In practice, our neural network for protein prediction received real-valued inputs in the first layer and it had a top-level linear layer that produced real-valued outputs. For the more general neuron definition


with \({a}_{j}\in {\mathbb{R}}\) and the activation function \(g:{\mathbb{R}}\to {\mathbb{R}}\) being either a ReLU function or an identity function, we can define the more general symmetrized LRP rule:

$$\begin{array}{ll}{R}_{j}\,\,=&\mathop{\sum}\limits_{k}\left[\frac{{a}_{j}^{+}({w}_{jk}\,+\,\gamma {w}_{jk}^{+})\,+\,{a}_{j}^{-}({w}_{jk}\,+\,\gamma {w}_{jk}^{-})}{\epsilon \,+\,{\sum }_{0,j}{a}_{j}^{+}({w}_{jk}\,+\,\gamma {w}_{jk}^{+})\,+\,{a}_{j}^{-}({w}_{jk}\,+\,\gamma {w}_{jk}^{-})}{1}_{{a}_{k} \,{ > }\,0}{R}_{k}\right.\\ &\left.+\frac{{a}_{j}^{+}({w}_{jk}\,+\,\gamma {w}_{jk}^{-})\,+\,{a}_{j}^{-}({w}_{jk}\,+\,\gamma {w}_{jk}^{+})}{-\epsilon \,+\,{\sum }_{0,j}{a}_{j}^{+}({w}_{jk}\,+\,\gamma {w}_{jk}^{-})\,+\,{a}_{j}^{-}({w}_{jk}\,+\,\gamma {w}_{jk}^{+})}{1}_{{a}_{k}\,{ < }\,0}{R}_{k}\right],\end{array}$$

where \({w}_{jk}^{+}=\max (0,{w}_{jk})\) and \({w}_{jk}^{-}=\min (0,{w}_{jk})\), and similarly for aj. This rule addresses the four cases of input and output (positive/positive, negative/negative, positive/negative, and negative/positive) separately, and recombines them into a single propagation rule. This rule reduces to the standard LRP-0/ϵ/γ rules when inputs and outputs are both positive.

In order to predict sample-wise protein interaction networks, we first choose a target protein that is always hidden while all other proteins are hidden with a probability of p = 0.5. We then let the neural network predict the target protein based on the proteins that are visible. The choice of p = 0.5 results in every combination of hidden proteins being equally likely. After the prediction of the target protein, our symmetrized LRP rule is applied at each layer from the output of the network to the input. Once the LRP procedure arrives at the input features, the contribution of a given (visible) input protein for the prediction of the target protein is obtained by summing over the two input neurons forming the protein expansion ϕ(x). This is repeated 100 times and the LRP scores are averaged over these 100 random imputations in order to average over different combinations of predicting (visible) proteins which results in raw LRP scores LRPr between the target protein and all other proteins. We repeat this for every target protein to arrive at a full matrix connecting each protein to each other protein.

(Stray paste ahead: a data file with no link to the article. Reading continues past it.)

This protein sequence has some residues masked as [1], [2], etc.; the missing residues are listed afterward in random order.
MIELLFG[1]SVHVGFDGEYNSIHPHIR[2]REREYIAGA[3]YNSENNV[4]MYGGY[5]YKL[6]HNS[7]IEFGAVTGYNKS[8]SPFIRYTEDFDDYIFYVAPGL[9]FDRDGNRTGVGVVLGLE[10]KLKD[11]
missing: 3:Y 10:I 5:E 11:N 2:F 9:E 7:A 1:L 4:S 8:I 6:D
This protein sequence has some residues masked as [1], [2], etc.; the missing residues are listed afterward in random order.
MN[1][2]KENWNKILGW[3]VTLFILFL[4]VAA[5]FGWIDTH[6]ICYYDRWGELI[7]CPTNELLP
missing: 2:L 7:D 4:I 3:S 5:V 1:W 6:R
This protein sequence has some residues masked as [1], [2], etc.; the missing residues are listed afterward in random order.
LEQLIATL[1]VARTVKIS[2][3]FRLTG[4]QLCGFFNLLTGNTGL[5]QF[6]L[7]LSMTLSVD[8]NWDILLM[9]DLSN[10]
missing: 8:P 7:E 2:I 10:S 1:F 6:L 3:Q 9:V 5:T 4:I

In order to derive a measure for the undirected interaction strength between two proteins, we use the average of the two absolute LRP values between two proteins and call it LRPau.

In previous experiments, we found that the best protein interaction matrices are obtained by setting the LRP hyperparameter γ = 0.01. We chose ϵ = 10−5 for numerical stability. This choice of hyperparameters transferred well qualitatively to the real-world data. Both training of the neural network and the computation of LRP values were conducted in Python/pytorch.

Synthetic data for validation experiments

For the validation of our method, it was necessary to simulate a data-generating system in which interactions between features could be controlled. Our data generator consisted of a neural network h with two hidden layers that simulated interactions between certain pairs of proteins. Interactions were restricted to protein pairs by multiplying the fully-connected layers of the neural net with the adjacency matrix of a predefined interaction network. A 32-dimensional protein abundance vector a0 was initialized to 0 and was updated by the generator according to the following rule: